House price growth remains steady despite Brexit

House price growth remains steady despite Brexit

House price growth remained steady in July, the latest House Price Index from Nationwide has revealed.

House prices grew by 0.5% in July, in spite of the Brexit vote, while annual house price growth was similar to June at 5.2%.

According to Nationwide’s findings, the average price for a home in the UK now stands at £205,715, up from £204,968 last month.

The index is one of the first since the shock result of the EU referendum was announced, but Robert Gardner, Nationwide’s Chief Economist, warned that the data is used at the mortgage offer stage – meaning that any shockwaves from the vote to leave may not be fully apparent in July’s figures.  

This is because there is a short gap between a buyer making the decision to buy a home and applying for a mortgage.

Gardner believes it will be hard to tell the exact impact of the referendum on the housing market over the coming months.

While housing transactions were always likely to fall over the summer – mostly thanks to the drop-off in activity since late March, when there was a rush from buyers to avoid the additional 3% stamp duty surcharge implemented in April – it is going to be difficult for those in the industry to know whether the reduction in activity is due to the referendum or as a consequence of the recent tax changes.

In the short-term, Gardner says, uncertainty over the economy may cause weaker demand for houses. As might be expected, household confidence dropped sharply in the aftermath of the referendum result, particularly among those considering major purchases.

However, a fall back in demand won’t necessarily have any major impact on house prices, as sellers may also choose to hold off from placing their properties on the market.

Stock is still at very low levels and housebuilders may choose to delay construction projects until the economic outlook is clearer.

According to Gardner, surveyors have also reported a fall in instructions to sell alongside a drop in buyer enquiries.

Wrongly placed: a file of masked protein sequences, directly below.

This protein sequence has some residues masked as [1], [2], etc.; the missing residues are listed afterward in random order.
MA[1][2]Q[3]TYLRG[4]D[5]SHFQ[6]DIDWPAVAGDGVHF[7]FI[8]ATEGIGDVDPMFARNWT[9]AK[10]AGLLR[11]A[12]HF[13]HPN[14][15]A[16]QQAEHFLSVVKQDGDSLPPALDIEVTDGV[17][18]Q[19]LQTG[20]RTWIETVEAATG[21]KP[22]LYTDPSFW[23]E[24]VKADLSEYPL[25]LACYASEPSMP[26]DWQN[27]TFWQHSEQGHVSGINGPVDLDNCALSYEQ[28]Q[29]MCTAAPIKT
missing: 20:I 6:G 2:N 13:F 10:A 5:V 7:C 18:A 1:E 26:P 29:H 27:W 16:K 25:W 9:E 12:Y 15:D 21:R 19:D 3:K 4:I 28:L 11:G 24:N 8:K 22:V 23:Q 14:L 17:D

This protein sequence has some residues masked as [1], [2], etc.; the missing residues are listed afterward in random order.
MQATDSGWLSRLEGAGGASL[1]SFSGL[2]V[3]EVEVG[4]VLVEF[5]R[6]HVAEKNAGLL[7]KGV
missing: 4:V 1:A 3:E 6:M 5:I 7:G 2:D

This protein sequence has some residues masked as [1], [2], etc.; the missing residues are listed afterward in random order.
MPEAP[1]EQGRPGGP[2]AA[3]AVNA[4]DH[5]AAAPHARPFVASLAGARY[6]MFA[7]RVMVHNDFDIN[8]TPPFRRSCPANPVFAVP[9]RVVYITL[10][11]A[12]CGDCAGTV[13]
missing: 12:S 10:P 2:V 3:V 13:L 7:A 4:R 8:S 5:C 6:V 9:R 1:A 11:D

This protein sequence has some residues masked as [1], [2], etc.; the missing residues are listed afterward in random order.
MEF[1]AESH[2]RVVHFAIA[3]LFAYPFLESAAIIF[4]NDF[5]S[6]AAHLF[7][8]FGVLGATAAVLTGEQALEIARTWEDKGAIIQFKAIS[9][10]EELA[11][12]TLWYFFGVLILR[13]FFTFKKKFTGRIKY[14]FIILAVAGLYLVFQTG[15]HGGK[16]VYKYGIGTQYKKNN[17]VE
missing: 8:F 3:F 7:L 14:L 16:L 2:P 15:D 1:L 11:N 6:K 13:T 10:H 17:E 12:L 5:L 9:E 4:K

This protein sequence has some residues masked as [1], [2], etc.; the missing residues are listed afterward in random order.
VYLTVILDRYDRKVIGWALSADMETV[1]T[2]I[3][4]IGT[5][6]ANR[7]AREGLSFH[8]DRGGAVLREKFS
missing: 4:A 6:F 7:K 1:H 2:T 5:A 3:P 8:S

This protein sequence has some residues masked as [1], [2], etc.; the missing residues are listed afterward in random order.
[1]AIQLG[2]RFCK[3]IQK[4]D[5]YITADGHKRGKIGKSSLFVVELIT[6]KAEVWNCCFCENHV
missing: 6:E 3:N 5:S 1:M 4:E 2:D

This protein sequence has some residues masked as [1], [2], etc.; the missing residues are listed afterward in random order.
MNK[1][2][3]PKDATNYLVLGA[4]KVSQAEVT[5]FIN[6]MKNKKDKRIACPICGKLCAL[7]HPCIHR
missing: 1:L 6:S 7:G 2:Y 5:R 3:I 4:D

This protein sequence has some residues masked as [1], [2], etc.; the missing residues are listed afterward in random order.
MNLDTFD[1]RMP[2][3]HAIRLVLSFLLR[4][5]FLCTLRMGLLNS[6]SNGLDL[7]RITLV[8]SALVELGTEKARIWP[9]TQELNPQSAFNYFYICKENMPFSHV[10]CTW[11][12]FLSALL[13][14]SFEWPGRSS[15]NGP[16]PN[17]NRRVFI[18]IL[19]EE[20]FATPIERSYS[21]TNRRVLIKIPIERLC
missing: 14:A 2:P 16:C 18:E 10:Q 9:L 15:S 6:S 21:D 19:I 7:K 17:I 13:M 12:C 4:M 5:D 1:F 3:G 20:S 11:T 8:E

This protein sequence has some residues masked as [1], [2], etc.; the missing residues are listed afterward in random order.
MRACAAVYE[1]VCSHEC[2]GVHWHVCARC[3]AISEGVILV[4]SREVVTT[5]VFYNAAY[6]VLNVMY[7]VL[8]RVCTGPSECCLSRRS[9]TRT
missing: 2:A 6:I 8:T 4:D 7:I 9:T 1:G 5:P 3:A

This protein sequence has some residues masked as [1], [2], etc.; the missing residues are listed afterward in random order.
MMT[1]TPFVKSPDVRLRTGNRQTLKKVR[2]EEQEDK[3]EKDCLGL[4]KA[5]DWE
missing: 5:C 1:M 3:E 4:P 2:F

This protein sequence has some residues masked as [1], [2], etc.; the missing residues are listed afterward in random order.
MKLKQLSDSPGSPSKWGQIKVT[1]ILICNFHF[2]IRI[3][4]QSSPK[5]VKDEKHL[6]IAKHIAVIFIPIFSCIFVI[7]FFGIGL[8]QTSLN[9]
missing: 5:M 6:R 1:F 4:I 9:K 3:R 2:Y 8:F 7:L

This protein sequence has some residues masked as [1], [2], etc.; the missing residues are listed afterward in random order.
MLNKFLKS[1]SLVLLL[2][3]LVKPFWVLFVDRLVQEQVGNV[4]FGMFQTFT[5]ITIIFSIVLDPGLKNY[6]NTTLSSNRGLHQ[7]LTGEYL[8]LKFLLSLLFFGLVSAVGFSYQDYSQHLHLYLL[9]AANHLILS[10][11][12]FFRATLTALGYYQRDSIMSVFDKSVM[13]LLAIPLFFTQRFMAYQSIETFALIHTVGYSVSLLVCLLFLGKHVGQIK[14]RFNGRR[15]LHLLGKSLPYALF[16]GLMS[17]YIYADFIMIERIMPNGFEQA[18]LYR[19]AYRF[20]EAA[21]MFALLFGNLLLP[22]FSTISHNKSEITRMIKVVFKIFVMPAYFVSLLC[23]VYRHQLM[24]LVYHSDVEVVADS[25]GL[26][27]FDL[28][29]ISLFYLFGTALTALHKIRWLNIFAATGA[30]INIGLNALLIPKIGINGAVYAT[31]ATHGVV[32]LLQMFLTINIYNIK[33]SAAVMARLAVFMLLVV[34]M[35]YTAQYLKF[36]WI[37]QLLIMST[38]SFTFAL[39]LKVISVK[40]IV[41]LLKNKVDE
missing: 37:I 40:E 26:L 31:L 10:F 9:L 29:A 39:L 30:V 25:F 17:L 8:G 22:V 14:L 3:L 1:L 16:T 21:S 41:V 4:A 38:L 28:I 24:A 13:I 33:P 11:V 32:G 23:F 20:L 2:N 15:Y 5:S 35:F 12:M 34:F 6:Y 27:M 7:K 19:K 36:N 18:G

All these things suggest that demand will continue to outstrip supply for the foreseeable future, in turn keeping house prices much the same as they are now.

Despite this, Nationwide says the outlook for the housing market does remain 'unusually uncertain' and it could take 'several months for the underlying trends in the market to become evident'.

Meanwhile, the National Association of Estate Agents' (NAEA) June Housing Market Report found that demand for housing, supply of available property and the number of sales going through were stable in the run-up to the EU referendum.

However, once the result was announced, estate agents saw more uncertainty from sellers and supply dropped temporarily.

Agents saw a rise in demand overall in June, suggesting that buyers weren’t deterred by the risk of Brexit in the run-up to the vote. An average 330 house hunters registered per member branch in June, up by 9% from May.

Immediately after the vote for Brexit, though, 57% of agents witnessed a fall in demand from potential buyers and 58% saw supply drop in the week after the result.

This is, however, expected to level out again in July.

The NAEA’s research also showed that the Brexit result didn’t affect first-time buyers, with only 28% of NAEA agents reporting any uncertainty from this demographic.

Also, a third of house sales in June were made to first-time buyers, the highest number seen since October 2015.

What’s more, the Brexit result didn’t appear to have any impact on the number of sales that were completed in June, with a total of eight completions per branch. The supply of available housing also stayed the same.

The industry, on the whole, seems to be upbeat and positive about the housing market’s ability to bat off any political and economic uncertainty.

Housing market confidence no doubt took a hit when Britain decided to leave the EU, but there are strong hopes that confidence levels will return to what was seen pre-Brexit before too long.